Article Text

Download PDFPDF

Splinters & Fragments

Statistics from

Request Permissions

If you wish to reuse any or all of this article please use the link below which will take you to the Copyright Clearance Center’s RightsLink service. You will be able to get a quick price and instant permission to reuse the content in many different ways.

A recent paper summarizing 14 observational studies on the use and effectiveness of cameras to catch speeders and reduce collisions has created a small flap in the UK. Less than a week after the article was published, 17 rapid responses had been generated online, many critiquing the authors’ conclusions that although existing research shows that speed cameras are effective, “the level of evidence is relatively poor”. Read the article and the responses for yourself. Pilkington P, Kinra S. Effectiveness of speed cameras in preventing road traffic collisions and related casualties: systematic review.

A case-control study of firearm storage practices has found that locked or unloaded guns were significantly less likely to be used by children and youth to either shoot themselves or to unintentionally shoot others. Hospital and medical examiner cases were compared with households, identified through a telephone survey, in which there was at least one firearm and children living or visiting. An accompanying editorial places this study in the context of other studies, firearm ownership in the US and the need for additional research.


Many injuries occur in the home, but until now few studies have examined the costs of unintentional residential injuries. A cost analysis estimate found that these injuries, particularly falls, cost US society at least $217 billion in 1998. The largest cost was the value of lost quality of life, followed by indirect and medical costs. The article describes the costs, lists costs by cause, and shows the 10 leading products by age group for the year 2000.

Are helmets effective for reducing head and neck injuries in skiers and snowboarders? An examination of cases and controls in 19 ski areas in Quebec found that helmets did protect against head injuries. Neck injuries were more difficult to assess; the authors could not “rule out the possibility of an increased risk of neck injury…but the estimates…are imprecise”. This is only the second case control study to examine the protectiveness of ski and snowboard helmets and it confirms earlier findings on head injuries.

Accident or injury? Injury prevention or safety promotion? The language that we use to describe our work can help us be most precise and careful, or can obfuscate our true intentions. Within epidemiology, injury prevention terms are often used in specialized or unique ways. If we aren’t understood by our colleagues, how can injury prevention epidemiology be regarded as a serious and mature field? A brief glossary offers insights into how these terms are applied, and where controversy surrounds some of them.

The US is experiencing a rise in deaths caused by drug poisoning. One analysis of these deaths in Utah found that the largest increase was due to non-illicit drugs, principally methadone and other prescription narcotics (oxycodone and hydrocodone). This does not mean that the drugs were being used as prescribed, nor is it attributable to an increase in drug addiction treatment programs. These findings are consistent with previous findings in other states and point to a real need to investigate poison deaths, ensure safe use of medications, and foster collaboration between poison control and addiction treatment professionals. Increase in poisoning deaths caused by non-illicit drugs—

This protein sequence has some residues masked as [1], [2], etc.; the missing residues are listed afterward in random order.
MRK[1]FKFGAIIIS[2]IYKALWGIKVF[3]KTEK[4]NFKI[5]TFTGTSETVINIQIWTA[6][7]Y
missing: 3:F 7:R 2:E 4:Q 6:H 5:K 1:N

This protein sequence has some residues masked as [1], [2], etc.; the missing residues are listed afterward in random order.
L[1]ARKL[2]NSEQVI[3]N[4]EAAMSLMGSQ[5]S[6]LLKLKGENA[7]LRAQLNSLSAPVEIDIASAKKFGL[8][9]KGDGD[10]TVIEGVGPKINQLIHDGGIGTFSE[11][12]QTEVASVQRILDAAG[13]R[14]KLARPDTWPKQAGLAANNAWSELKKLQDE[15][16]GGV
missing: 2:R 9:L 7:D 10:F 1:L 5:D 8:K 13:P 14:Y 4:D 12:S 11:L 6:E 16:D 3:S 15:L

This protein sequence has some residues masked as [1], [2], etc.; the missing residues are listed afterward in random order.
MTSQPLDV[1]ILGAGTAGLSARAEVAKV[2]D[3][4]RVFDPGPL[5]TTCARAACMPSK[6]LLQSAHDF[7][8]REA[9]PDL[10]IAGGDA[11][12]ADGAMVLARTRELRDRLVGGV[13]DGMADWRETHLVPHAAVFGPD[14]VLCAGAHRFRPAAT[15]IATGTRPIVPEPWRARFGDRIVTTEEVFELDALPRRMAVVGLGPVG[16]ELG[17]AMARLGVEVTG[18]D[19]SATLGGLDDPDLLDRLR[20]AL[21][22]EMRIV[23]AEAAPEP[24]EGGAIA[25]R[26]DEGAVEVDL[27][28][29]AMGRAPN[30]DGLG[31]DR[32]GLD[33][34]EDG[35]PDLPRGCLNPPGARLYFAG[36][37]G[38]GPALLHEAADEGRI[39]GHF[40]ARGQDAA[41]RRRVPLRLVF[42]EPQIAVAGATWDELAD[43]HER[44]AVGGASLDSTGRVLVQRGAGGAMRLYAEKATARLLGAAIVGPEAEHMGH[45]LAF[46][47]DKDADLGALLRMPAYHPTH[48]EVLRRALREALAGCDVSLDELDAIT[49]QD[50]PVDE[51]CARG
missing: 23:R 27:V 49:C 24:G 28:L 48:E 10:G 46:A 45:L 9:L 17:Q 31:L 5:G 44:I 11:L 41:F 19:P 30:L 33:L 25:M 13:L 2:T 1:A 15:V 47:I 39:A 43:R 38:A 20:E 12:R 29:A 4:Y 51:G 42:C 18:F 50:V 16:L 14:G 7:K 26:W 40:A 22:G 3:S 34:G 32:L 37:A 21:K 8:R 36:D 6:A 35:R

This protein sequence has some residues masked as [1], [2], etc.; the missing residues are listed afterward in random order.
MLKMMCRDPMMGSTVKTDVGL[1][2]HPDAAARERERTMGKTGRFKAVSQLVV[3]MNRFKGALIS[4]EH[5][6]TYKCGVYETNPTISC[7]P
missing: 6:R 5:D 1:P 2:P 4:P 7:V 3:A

In 1992, a study of 233 domestic violence victims in emergency departments (EDs) in Singapore was published. Five years later, legal protections for women were improved. Now, the authors have re-surveyed 163 women presenting to EDs with injuries from domestic abuse. Although there were no demographic differences between the two groups, the proportion of current patients who knew where to seek help had more than doubled over the decade.

Last year, the second Qatar International Trauma Care, Disaster & Emergency Medicine Conference was held. Eight guest lectures, 30 oral abstracts, and 24 poster abstracts are now presented on the website of the Middle East Journal of Emergency Medicine. The contributions are from Iran, Qatar, Oman, Bahrain, Saudi Arabia, Iraq, Jordan, Israel, Bangladesh, and the UAE, as well as Austria, Australia, Hong Kong, Italy, Russia, the UK, and the US. The proceedings give us a good overview of new developments in trauma and trauma care in this region of the world that is so often under-represented in Western journals and meetings.

What happens to poor, remote people when they are permanently disabled by injury? This newsletter article does not address prevention, nor was it published in a peer reviewed article. But it does describe an innovative community program to improve the lives of Navajos with spinal cord injuries in an area that has 47% unemployment and only 20% telephone service. The program provides health care monitoring, advocacy, physical rehabilitation, and social opportunities to increase independent living. One injured teen indicated that participating in the program was the first time she had left her home since her injury 18 months earlier. We are left to wonder how the injuries incurred and what more can be done to prevent them.

Have you read—or published—an interesting article recently? Please send the citation, and copy if possible, to the editor of Splinters & Fragments: Anara Guard, 44 King Street, Auburndale MA 02466, USA (fax +1 617 969-9186; email or